See POST-LOCKOUT, page C3
That might be good news for the likes of Ray Sawada, Patrice Cormier and Ben Maxwell and other IceCaps who didn’t get summoned to Winnipeg this week. And even McCambridge can see a silvery lining, that an increased possibility of call-ups carries an incentive factor — the better you play, the better chance of you seeing Manitoba in February (that’s not something you see on travel posters).
For IceCaps fans, not so much silver in the cloud, especially when they consider what might be in store for a team that has lost six straight at home, a team that’s struggled to score, but has suddenly lost five of it’s top six point-getters.
But it’s a rationalized team in a rationalized league. In a way, it’s like the NHL, with everyone starting anew in mid-January. And change — any change — might not be a bad thing right now.
But if you're an IceCaps fan and feel like screaming, go right ahead. As said earlier, this may have been expected, but you don’t have to like it.
Try yelling as you shovel. Chances are the neighbours will just think you’re cursing Mother Nature. Or Ryan Snoddon.
In the period between Monday morning and Thursday evening, there were over 60 official transactions of players being promoted from the ECHL to AHL teams. And that is just the beginning.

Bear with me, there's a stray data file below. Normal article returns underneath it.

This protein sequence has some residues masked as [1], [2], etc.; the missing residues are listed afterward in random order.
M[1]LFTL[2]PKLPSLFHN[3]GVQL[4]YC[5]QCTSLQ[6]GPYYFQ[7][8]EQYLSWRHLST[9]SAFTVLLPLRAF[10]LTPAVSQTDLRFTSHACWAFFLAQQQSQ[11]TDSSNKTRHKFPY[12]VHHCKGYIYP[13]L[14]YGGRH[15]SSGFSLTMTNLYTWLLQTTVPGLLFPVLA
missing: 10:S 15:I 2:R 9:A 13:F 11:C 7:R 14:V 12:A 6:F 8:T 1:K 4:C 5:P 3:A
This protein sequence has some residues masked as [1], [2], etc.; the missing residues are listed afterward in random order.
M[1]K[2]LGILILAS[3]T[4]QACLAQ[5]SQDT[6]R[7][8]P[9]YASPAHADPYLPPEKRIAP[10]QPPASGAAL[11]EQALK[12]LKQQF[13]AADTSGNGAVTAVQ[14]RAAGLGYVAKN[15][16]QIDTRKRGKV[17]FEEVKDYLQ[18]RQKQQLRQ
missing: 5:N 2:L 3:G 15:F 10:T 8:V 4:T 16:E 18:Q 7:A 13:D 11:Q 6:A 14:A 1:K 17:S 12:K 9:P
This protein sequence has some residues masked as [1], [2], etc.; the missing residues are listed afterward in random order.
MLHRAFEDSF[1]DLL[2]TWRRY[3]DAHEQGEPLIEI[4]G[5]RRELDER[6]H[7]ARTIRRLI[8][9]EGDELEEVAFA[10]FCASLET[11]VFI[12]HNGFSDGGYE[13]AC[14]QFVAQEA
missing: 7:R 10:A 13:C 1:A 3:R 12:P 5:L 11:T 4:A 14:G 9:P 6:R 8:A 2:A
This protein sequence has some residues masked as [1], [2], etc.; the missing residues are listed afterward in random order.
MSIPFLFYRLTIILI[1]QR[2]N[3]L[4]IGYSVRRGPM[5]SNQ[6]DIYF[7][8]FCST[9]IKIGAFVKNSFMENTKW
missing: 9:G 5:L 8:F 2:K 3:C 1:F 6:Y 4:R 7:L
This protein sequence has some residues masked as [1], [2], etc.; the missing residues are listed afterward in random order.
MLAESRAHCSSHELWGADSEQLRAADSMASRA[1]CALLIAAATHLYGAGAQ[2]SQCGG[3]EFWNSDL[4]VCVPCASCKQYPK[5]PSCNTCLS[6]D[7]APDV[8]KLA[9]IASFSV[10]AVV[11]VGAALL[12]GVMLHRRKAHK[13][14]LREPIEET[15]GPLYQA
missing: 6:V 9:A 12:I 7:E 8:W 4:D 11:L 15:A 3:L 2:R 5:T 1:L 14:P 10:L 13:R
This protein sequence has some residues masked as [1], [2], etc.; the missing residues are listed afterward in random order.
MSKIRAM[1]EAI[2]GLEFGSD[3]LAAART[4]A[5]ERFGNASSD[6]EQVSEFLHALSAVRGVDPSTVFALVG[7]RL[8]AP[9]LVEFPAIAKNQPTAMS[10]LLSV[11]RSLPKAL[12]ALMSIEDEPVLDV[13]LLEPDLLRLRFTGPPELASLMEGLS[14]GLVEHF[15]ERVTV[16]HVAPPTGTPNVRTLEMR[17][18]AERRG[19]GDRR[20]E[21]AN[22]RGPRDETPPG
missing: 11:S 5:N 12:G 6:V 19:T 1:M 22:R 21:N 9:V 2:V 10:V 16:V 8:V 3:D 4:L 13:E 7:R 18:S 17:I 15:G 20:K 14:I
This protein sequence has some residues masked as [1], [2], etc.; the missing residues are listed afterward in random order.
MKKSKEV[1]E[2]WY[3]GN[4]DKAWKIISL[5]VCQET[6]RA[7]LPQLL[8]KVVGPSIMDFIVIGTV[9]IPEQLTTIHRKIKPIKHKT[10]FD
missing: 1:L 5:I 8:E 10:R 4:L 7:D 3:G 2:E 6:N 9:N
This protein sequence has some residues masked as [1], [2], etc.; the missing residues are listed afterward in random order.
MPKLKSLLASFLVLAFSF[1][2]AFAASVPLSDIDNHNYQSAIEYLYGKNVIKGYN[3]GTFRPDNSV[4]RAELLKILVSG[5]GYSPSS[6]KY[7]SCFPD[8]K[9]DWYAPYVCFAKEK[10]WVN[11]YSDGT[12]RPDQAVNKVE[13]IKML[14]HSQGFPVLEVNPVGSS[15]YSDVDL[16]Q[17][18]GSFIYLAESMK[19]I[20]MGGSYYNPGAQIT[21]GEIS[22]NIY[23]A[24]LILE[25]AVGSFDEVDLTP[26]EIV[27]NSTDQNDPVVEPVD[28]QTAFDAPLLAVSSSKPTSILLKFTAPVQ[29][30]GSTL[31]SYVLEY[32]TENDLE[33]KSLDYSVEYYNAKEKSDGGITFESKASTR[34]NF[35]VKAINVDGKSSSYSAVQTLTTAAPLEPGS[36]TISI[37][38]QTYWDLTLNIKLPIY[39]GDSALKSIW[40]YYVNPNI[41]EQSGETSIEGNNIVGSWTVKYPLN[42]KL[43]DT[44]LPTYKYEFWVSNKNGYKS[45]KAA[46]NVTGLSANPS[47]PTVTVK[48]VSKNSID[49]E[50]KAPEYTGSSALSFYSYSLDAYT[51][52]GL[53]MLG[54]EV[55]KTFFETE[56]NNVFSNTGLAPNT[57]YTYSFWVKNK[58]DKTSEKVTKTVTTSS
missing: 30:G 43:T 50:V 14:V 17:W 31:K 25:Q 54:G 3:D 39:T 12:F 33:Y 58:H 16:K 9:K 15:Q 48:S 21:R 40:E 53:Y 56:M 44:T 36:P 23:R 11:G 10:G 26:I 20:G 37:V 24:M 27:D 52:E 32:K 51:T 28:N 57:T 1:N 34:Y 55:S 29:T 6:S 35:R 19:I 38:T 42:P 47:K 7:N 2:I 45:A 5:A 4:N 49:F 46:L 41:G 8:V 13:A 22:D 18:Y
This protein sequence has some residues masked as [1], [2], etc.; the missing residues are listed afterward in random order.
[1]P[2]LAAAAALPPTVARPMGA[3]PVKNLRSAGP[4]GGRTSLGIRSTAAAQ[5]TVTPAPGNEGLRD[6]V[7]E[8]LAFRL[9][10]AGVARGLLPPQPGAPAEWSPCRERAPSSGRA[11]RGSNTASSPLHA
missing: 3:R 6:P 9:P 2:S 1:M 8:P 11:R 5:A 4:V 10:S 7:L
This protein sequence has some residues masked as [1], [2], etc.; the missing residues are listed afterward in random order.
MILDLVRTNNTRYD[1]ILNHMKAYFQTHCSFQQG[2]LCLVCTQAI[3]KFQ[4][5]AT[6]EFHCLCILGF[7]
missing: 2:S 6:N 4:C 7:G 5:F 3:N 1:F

It will be interesting to see how far the knock-on effect of the lockout’s ending will go. ECHL clubs will likely harvest from teams in the A-level minors, in the Central and International leagues. And those circuits will have to seek out replacements in lower tiers, including the semi-pros.
Would that include the Newfoundland Senior Hockey League, which has more than a few players with recent professional experience or who are recent major junior graduates?
“I think the effect might be felt right down to midget,” said Grand Falls-Windsor Cataracts head coach Shane Lukinchuk.
That was said with a bit of a laugh, but Lukinchuk went on to say that he remembers the last time there was an NHL lockout, that even junior teams in his native British Columbia eventually ended up getting dripped on by the trickle-down effect.
One of the more intriguing stories in the AHL will continue to be played out at Mile One this weekend as defenceman Paul Ranger takes to the ice for the Marlies.
The 28-year-old Ranger had been a solid rearguard for the Tampa Bay Lightning in 270 NHL games when he suddenly left hockey in 2009 for unspecified personal reasons, and has since declined interviews about his leave of absence. Except for coaching a bantam team in his native Whitby, Ont., Ranger stayed away from the game until signing an AHL deal with Toronto last fall.
Whatever rust he gathered seems to have been scaled off pretty quickly. Ranger has five goals and 13 assists in 29 games with the Marlies and his plus-16 rating is the best of any player in the AHL’s Western Conference. More than a few observers have suggested that if Ranger had an NHL deal, he would at the Maple Leafs’ training camp this weekend.